The first Amendment to the United States Constitution forbids the creations of any laws regarding the respect of an establishment of religion, abridging the freedom of speech, impeding the free exercise of religion, interfering with the right to peaceable assemble, infringing on the freedom of the press, and prohibition the petitioning for a governmental redress of grievances: “Congress shall make no law respecting an establishment of religion, or prohibiting the free exercise thereof; or abridging the freedom of speech, or of the press; or the right of the people peaceably to assemble, and to petition the Government for a redress of grievances”.
The Amendment protect the freedom of religion from the hands of the government. As Thomas Jefferson wrote in one of his letters – “… religion is a matter which lies solely between Man & his God, that he owes account to none other for his faith or his worship, that the legitimate powers of government reach actions only, & not opinion…” Such beliefs stood behind the principle of separating the matters of religion from the governmental policy. The part of the first Amendment dealing with the matters of religion was further reinforced by the Establishment Clause, which stated “Congress shall make no law respecting an establishment of religion…” The Establishment Clause was created by Fisher Ames.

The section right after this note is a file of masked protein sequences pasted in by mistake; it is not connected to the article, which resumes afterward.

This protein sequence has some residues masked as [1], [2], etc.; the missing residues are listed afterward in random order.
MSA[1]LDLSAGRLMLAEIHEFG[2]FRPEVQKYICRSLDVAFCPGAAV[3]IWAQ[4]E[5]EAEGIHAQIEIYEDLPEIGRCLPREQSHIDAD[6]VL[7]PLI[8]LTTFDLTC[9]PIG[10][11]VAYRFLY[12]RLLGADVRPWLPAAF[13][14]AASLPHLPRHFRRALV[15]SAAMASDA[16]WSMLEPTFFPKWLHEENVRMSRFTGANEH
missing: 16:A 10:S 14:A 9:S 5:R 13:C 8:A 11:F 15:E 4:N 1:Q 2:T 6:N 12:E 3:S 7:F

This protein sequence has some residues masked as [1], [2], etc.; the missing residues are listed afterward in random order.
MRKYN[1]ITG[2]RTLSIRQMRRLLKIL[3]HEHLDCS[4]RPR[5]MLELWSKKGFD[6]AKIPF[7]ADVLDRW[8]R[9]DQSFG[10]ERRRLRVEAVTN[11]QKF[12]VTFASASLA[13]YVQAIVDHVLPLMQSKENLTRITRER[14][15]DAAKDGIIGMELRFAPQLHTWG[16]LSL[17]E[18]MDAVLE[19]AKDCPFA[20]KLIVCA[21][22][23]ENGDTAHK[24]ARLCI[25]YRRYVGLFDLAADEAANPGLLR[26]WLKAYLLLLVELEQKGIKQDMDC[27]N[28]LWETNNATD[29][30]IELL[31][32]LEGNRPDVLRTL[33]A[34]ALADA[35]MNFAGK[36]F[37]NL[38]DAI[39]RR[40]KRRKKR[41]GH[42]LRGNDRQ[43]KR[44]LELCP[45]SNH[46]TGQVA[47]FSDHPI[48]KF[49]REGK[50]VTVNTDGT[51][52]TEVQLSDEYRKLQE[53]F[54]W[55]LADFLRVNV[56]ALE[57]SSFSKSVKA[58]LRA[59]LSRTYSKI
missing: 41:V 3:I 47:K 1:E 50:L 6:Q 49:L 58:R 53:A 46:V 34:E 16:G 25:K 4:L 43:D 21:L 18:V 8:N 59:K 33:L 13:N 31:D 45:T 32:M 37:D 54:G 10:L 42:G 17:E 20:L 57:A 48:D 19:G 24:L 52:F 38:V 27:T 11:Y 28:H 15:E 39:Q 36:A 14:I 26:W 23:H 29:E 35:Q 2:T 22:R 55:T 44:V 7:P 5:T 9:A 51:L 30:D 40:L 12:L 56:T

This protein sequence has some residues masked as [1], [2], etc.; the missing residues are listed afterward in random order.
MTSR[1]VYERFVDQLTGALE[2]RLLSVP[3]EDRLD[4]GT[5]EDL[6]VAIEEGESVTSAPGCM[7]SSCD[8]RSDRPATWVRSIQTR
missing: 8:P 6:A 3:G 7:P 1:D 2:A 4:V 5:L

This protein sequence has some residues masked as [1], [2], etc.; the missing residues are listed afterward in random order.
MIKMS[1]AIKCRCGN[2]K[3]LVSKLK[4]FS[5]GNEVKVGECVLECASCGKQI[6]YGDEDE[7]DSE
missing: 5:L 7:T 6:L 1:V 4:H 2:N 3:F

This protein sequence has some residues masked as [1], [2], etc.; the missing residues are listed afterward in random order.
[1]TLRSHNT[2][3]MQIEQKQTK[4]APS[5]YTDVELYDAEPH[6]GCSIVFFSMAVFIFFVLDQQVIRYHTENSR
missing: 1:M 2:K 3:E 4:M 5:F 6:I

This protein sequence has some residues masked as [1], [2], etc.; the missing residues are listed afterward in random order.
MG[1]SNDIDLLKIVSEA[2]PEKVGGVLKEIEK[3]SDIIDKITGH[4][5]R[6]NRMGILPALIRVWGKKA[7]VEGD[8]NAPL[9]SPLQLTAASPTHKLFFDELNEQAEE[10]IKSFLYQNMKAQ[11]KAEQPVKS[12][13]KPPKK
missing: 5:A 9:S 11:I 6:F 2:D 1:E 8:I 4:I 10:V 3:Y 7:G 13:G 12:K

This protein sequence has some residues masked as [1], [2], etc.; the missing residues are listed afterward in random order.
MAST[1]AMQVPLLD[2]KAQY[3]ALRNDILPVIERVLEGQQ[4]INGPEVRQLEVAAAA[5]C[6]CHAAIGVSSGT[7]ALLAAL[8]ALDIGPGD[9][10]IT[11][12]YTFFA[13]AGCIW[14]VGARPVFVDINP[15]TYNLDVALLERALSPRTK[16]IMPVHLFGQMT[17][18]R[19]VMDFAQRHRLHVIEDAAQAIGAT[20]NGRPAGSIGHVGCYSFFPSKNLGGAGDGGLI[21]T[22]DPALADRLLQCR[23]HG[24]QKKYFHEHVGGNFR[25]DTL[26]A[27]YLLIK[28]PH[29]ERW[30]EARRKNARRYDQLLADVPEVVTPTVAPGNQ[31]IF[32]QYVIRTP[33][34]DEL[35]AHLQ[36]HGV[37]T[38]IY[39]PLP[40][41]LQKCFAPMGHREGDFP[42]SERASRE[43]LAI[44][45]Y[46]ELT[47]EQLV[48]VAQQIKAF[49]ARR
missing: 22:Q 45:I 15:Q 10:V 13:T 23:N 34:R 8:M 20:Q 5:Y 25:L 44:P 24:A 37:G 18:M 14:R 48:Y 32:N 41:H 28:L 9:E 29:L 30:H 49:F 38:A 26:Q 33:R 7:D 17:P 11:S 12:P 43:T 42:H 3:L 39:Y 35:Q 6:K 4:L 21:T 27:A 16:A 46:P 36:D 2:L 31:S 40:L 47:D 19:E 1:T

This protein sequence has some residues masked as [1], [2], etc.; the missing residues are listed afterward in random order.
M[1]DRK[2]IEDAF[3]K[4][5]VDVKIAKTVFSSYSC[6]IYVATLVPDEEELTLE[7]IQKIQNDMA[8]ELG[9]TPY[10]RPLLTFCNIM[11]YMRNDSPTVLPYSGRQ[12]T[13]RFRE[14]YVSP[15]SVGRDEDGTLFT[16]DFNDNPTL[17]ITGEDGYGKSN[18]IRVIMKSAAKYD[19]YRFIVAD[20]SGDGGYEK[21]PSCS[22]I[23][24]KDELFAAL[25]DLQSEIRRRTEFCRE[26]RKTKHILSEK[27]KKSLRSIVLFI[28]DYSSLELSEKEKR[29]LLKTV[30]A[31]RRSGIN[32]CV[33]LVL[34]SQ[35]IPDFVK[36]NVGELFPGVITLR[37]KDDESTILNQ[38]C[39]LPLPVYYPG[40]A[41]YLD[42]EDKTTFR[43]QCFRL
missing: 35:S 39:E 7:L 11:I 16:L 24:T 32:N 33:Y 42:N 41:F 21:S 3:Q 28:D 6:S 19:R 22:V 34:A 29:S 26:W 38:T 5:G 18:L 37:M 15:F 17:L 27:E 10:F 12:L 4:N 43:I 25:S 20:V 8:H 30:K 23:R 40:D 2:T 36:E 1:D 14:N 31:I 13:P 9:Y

Besides making a matter of practicing a certain religion solely a private matter, the Amendment also ensure the freedom of exercising it. The Amendment ensures that a citizen is not only free of the government’s control in this aspect, but is also free of any potential persecutions. A good example is the position of the Muslim faith after the terroristic acts of 9/11. Sure, the people have acquired even less trust in Islam than ever before, but the religion never received any limitations from the government on any level. If there was any protest, it came from the people. The Muslims were still free to attend mosques, the latter were not torn down or closed, and virtually nothing was done to hinder the position of the religion in any way, either de facto or de jure.
These two ways in which the First Amendment protects the religious freedoms complement each other perfectly. It could have been so that the government made the aspect of religion private for each person, but public displays of faith could have been prohibited. Instead, people receive full freedom in the matter. They can keep it private, but they are also entitled to expressing their beliefs and display their faith out in the open without fearing prosecution from the representatives of law enforcement. Be it Islam, Satanism or any other religion made up on the spot – as long as other norms and laws are not breached, the religious rights of each individual, including non-citizens, are protected.
These ways of protection differ quiet simply: the first way ensures the privacy while the other protects from any potential hindrances regarding the public display of a religious beliefs, outside of privacy (which includes building places of religious significance, organizing meetings, etc.).
The first Amendment provides perfect protection of religious rights as it covers all aspects – the right for the religious belief to remain a private affair, protection against government, and allowing to practice the religion freely out in the open.